A state labor board judge has ruled that Illinois' largest public union and the governor's office aren't at impasse but looks to allow the state to impose it's last offer on a few things in which they cannot agree on. A State Administrative Law Judge ruled Friday afternoon that the American Federation of State, County an Municipal Employees Council 31 and Gov. Bruce Rauner's administration have not reached a full impasse.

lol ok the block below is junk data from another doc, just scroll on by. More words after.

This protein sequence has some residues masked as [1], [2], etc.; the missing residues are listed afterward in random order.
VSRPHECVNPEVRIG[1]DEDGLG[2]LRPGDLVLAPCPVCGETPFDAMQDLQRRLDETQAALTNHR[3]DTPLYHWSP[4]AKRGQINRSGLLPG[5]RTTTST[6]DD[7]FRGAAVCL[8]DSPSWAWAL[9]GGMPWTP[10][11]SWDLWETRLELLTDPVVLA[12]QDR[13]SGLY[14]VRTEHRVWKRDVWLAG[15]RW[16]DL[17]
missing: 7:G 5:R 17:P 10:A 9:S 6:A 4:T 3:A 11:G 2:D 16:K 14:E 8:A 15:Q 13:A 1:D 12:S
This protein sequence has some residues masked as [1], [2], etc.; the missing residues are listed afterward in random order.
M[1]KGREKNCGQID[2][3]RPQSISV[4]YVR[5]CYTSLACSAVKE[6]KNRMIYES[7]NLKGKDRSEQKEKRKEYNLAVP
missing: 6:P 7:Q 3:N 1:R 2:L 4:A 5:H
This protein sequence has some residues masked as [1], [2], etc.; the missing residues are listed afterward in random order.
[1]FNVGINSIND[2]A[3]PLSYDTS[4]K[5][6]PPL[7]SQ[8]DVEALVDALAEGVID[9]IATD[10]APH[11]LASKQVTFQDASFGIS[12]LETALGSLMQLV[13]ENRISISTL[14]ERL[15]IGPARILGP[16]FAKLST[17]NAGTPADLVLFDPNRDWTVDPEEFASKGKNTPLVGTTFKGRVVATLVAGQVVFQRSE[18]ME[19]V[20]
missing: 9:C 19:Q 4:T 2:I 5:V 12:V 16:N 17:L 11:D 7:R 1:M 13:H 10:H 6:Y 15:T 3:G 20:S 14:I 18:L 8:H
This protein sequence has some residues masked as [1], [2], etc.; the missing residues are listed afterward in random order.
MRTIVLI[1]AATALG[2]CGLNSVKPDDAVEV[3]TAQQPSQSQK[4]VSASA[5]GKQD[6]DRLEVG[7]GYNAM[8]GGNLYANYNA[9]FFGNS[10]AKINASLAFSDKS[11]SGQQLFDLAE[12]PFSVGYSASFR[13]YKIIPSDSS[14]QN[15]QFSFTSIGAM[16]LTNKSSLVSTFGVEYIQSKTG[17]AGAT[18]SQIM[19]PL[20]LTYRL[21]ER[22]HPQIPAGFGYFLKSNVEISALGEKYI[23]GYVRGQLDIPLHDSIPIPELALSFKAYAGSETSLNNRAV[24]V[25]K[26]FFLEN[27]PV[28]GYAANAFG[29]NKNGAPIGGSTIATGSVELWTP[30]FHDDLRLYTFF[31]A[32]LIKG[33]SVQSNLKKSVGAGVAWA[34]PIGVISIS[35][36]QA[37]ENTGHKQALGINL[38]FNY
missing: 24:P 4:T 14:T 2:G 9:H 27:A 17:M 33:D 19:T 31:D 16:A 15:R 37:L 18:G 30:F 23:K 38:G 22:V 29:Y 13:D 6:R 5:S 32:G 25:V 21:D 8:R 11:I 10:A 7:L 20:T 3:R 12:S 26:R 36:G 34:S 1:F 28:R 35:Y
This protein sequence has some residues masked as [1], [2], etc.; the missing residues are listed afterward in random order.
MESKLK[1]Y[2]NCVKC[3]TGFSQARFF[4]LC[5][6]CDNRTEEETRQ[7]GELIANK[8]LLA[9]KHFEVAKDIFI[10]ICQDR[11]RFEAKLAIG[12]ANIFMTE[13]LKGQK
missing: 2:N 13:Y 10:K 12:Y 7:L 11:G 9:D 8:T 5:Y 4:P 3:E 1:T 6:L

This means the governor cannot give his final offer to the union to be accepted or refused, something that could trigger a statewide strike. The ruling did, however say the state could impose its final offer on a number of separate facets of their contract negotiations, meaning that the two sides are so far apart that the judge had no hope of a deal being made in those aspects of the contract talks. The two sides have been fighting over contract demands since July of last year. Rauner's office requested the labor board declare an impasse in January after months of negotiations on a new contract. He has said a quick resolution to the negotiations would save taxpayers hundreds of millions of dollars over several months. With an average salary of nearly $60,000, Illinois' public employees are some of the highest paid in the country. Both sides have the ability to appeal the ruling to the full labor board.

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